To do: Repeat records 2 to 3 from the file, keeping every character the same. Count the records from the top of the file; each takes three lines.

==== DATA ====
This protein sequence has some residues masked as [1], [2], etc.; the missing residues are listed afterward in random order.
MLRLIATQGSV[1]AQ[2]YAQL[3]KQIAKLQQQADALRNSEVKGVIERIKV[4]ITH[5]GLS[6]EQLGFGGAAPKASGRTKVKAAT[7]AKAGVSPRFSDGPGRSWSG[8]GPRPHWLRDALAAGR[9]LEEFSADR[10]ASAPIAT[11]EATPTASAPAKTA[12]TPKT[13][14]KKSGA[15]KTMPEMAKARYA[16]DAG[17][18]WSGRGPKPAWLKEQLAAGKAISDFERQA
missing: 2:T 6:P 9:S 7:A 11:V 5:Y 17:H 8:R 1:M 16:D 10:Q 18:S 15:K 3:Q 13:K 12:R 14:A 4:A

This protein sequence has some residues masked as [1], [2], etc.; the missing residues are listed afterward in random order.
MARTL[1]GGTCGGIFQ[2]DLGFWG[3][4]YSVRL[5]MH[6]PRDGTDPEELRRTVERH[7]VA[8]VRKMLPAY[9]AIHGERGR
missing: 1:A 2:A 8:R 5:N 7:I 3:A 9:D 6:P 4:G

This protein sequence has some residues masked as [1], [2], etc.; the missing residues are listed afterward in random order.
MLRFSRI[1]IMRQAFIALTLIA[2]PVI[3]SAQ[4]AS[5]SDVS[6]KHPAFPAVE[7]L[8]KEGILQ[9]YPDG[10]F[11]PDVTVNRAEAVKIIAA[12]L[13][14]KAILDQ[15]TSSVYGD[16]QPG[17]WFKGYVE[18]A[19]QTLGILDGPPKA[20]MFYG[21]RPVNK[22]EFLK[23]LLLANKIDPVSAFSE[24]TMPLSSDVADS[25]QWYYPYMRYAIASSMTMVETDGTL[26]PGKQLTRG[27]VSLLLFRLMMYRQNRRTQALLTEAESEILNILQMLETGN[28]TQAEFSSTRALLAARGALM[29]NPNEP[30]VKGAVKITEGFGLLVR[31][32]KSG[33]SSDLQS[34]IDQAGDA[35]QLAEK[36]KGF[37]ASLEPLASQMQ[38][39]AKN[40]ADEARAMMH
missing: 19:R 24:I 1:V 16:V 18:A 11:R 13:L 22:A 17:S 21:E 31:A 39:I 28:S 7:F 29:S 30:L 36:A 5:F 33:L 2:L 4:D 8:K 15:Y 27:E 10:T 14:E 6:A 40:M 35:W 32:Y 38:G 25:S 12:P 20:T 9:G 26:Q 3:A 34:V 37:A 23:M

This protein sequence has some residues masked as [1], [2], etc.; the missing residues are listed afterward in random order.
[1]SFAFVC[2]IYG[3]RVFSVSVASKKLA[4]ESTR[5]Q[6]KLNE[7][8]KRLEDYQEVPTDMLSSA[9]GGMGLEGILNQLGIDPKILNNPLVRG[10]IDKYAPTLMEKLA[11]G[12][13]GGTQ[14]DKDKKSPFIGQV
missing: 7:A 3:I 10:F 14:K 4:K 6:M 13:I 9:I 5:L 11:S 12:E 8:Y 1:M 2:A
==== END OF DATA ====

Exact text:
This protein sequence has some residues masked as [1], [2], etc.; the missing residues are listed afterward in random order.
MARTL[1]GGTCGGIFQ[2]DLGFWG[3][4]YSVRL[5]MH[6]PRDGTDPEELRRTVERH[7]VA[8]VRKMLPAY[9]AIHGERGR
missing: 1:A 2:A 8:R 5:N 7:I 3:A 9:D 6:P 4:G

This protein sequence has some residues masked as [1], [2], etc.; the missing residues are listed afterward in random order.
MLRFSRI[1]IMRQAFIALTLIA[2]PVI[3]SAQ[4]AS[5]SDVS[6]KHPAFPAVE[7]L[8]KEGILQ[9]YPDG[10]F[11]PDVTVNRAEAVKIIAA[12]L[13][14]KAILDQ[15]TSSVYGD[16]QPG[17]WFKGYVE[18]A[19]QTLGILDGPPKA[20]MFYG[21]RPVNK[22]EFLK[23]LLLANKIDPVSAFSE[24]TMPLSSDVADS[25]QWYYPYMRYAIASSMTMVETDGTL[26]PGKQLTRG[27]VSLLLFRLMMYRQNRRTQALLTEAESEILNILQMLETGN[28]TQAEFSSTRALLAARGALM[29]NPNEP[30]VKGAVKITEGFGLLVR[31][32]KSG[33]SSDLQS[34]IDQAGDA[35]QLAEK[36]KGF[37]ASLEPLASQMQ[38][39]AKN[40]ADEARAMMH
missing: 19:R 24:I 1:V 16:V 18:A 11:R 13:L 22:A 17:S 21:E 31:A 39:I 28:S 7:F 29:S 30:L 36:A 5:F 33:L 2:L 4:D 8:K 15:Y 27:E 10:T 14:E 6:A 40:M 35:W 32:Y 38:G 25:S 12:P 20:T 9:G 26:Q 3:A 34:V 37:A 23:M